VIENTIANE—Staunch China ally Cambodia is preventing Southeast Asia from reaching a consensus on the South China Sea after an international tribunal rejected Beijing’s territorial claims to the waters, a diplomat said on Saturday.
The Association of Southeast Asian Nations (Asean) is meeting in Laos for the first time since the United Nations-backed tribunal ruled earlier this month that China did not have historic rights to vast swathes of the strategic sea.
The issue is expected to overshadow the summit, with several of the 10 member states also claiming territory in the contested waters.
China invests heavily across Asean but is accused of trying to divide the bloc by habitually offering aid, soft loans and diplomatic support to key allies Laos and Cambodia.
A Southeast Asian diplomat told Agence France-Presse on Saturday that only Cambodia was standing in the way of a joint statement on the waters.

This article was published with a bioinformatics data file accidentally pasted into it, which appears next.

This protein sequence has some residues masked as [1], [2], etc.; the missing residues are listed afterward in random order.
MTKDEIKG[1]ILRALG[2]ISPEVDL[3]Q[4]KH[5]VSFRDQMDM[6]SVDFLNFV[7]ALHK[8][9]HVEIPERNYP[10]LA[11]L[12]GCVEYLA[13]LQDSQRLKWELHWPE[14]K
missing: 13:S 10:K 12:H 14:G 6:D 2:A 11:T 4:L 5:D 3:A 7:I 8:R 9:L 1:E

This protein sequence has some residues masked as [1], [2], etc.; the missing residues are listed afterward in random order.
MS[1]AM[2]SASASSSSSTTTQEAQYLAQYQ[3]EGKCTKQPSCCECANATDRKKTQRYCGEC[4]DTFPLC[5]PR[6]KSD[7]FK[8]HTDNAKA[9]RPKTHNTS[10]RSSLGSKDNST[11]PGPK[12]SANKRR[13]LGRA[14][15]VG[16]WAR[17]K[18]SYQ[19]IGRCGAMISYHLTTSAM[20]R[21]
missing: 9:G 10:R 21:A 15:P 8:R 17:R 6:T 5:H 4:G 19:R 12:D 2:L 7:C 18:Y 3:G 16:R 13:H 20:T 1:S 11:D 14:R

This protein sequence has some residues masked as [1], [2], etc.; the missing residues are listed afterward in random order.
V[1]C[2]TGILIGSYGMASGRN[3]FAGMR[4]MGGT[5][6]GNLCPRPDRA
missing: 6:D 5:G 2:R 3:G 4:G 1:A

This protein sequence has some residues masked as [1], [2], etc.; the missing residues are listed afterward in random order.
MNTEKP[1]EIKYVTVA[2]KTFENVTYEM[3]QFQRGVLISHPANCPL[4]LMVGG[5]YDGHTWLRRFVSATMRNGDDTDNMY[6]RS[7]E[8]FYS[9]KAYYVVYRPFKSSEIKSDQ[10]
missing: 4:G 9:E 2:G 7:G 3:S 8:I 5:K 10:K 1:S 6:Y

“It’s very grave. Cambodia just opposes almost everything, even reference to respect for legal and diplomatic processes which already had been said in previous statements,” the diplomat said.
A draft of the communique obtained by AFP showed the section titled “South China Sea” currently blank.
Communist-ruled Laos has close links to Beijing and has also been accused of preventing a united front on the South China Sea issue.
But diplomats note that as the chair of Asean this year, Laos is trying to see a statement produced even if it is watered down.
“It does not need to take sides because even if only one country opposes, there is no consensus,” the diplomat.
Another regional diplomat said on Friday that negotiations appeared to be at a deadlock.
“At this point positions are locked. Cambodia has taken a hard line. Laos is hiding behind its role as Asean chair and not saying anything, but at the same time it is careful not to offend China,” the diplomat said.
Chinese pressure was blamed last month for a startling show of discord by the bloc, with countries swiftly disowning a joint statement released by Malaysia that expressed alarm over Beijing’s activities in the South China Sea.
The Philippines brought the international arbitration case against China, while fellow Asean members Vietnam, Malaysia and Brunei also have competing claims to parts of the sea.